When the seed packets arrive they hold the promise of plants—herbs, flowers and vegetables. It is my pleasure to start some of the plants inside, watching for them to sprout. Each seed will sprout according to its kind, just the way it is recorded in the Bible.

Rouge Vif D’etampes Pumpkin and Inca Jewels Tomato

And God said, Let the earth bring forth grass, the herb yielding seed, and the fruit tree yielding fruit after his kind, whose seed is in itself, upon the earth: and it was so. Genesis 1:11 KJV

The word, seed, appears in the Bible a great number of times referring to descendants. When Mary sings the magnificat she alludes to the descendants of Abraham.

He hath helped his servant Israel, in remembrance of his mercy; as he spake to our fathers, to Abraham, and to his seed forever. Luke 1: 54-55 KJV

In the Hebrews chapter on faith, Sara’s pregnancy is mentioned.

Through faith also Sara herself received strength to conceive seed, and was delivered of a child when she was past age, because she judged him faithful who had promised. Hebrews 11: 11 KJV

There is joy and blessing in fertility and fruitfulness.

Sharing this post with the Five Minute Friday writing community. Today’s prompt is: PROMISE

Women & Children at Botanica

When we visited Botanica, the Wichita Gardens, I especially enjoyed the focus on women and children. There is a children’s garden area where they can water plants. The children can walk through monster trees and climb the stairs to a fairy house.

The peonies, roses, irises and clematis were in bloom.

Peonies at Botanica

Throughout the gardens sculptures of women graced the landscape.

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When Spring Comes and the Flowers Appear Miraculously

For behold, the winter is past; the rain is over and gone. Song of Solomon 2:11

Snow Drops

The flowers appear on the earth, the time of singing has come, and the voice of the turtle dove is heard in our land. Song of Solomon 2: 12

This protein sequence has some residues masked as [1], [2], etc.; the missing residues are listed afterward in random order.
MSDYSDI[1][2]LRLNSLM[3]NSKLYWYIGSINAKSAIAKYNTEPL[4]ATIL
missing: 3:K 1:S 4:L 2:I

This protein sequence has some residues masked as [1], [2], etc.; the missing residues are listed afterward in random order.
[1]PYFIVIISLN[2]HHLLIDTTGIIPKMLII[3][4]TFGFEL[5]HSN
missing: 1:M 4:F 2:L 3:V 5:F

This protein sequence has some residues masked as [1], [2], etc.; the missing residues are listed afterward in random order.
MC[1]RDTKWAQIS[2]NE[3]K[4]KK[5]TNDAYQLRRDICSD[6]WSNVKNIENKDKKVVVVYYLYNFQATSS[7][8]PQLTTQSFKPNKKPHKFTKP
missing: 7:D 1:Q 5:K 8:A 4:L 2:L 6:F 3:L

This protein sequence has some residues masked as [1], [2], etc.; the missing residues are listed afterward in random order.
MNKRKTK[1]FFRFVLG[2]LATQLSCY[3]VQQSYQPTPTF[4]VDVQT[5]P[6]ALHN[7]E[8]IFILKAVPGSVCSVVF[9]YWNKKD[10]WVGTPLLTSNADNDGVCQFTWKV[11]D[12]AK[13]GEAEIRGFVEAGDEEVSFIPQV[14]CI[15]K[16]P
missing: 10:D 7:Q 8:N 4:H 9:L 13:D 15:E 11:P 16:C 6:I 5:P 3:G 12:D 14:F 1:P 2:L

Crocus

I watch my garden beds after they are sown, and think how one of God’s exquisite miracles is going on beneath the dark earth out of sight. I never forget my planted seeds. Celia Thaxter (1835 -1894)

Crocus


Spring is Here : Looking Forward to Flowers and Herbs!

It is the first day of Spring and I am looking forward to the appearance of flowers and herbs. The snowdrops are up, and the robins have returned. The hyacinths are beginning to poke through the thawing soil.

Before long the violets will be blooming. I plan to gather these delicate flowers from an area of the yard that has not been sprayed with any chemicals to make candied violets. See a recipe here.

Every year I add another herb to my gardens. Herbs are a source of vitamins and minerals that support health. Rosemary, thyme and sage all grow easily. Here is a recipe for potatoes with rosemary and thyme.

I have planted some stinging nettle seeds in a container. I hope to plant them in a corner of the yard that has little traffic. The leaves of this plant sting—similar to stinging ants. The young leaves must be harvested carefully (gloves). When the leaves are boiled they lose their sting. The benefit of this herb is the rich mineral content. Nettle tea is sold in health food stores. I first noticed a recipe for nettle soup in a Swedish cook book. Here is an on-line recipe for nettle soup.

In a time period when many worry about infectious disease, it is a good idea to think about ways to improve the nutritional support of our immune system. Herbs are a source of vitamins and minerals that our bodies need. At one time I thought the purpose of herbs was flavor, but now I know they enrich our food.

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Traditions and Heritage

My mother picked strawberries and wild blueberries with her mother, and so did I. My Finnish heritage has given me a an appreciation for berries, wild and cultivated. 

Berries are abundant in Finland (37 types of edible wild berries) and an important addition to the diet. Enjoyment of berries is a family tradition.

According to a website about Finland: Nordic growing conditions are harsh yet productive. The berries and mushrooms that grow in Finnish forests are part of the traditional Finnish diet, and gathering them is a pastime for many families that has been passed down through generations. The fruits of the northern forests are coveted by gourmet chefs, and are increasingly exported.

When my children were little, thimbleberry jam had become popular in Upper Michigan. The wild thimbleberries grow along ditches and creek beds, sometimes not far from the rugged glory of Lake Superior.

When we visited Grandpa and Grandma in Upper Michigan, we joined them on excursions to find and pick the berries. We cleaned the berries as a family project. Grandma made jam and I learned how to make it too.

Bowl of Thimbleberries

Thimbleberry jam is lovely treat during winter. It brings back memories of the summer, hiking in Upper Michigan.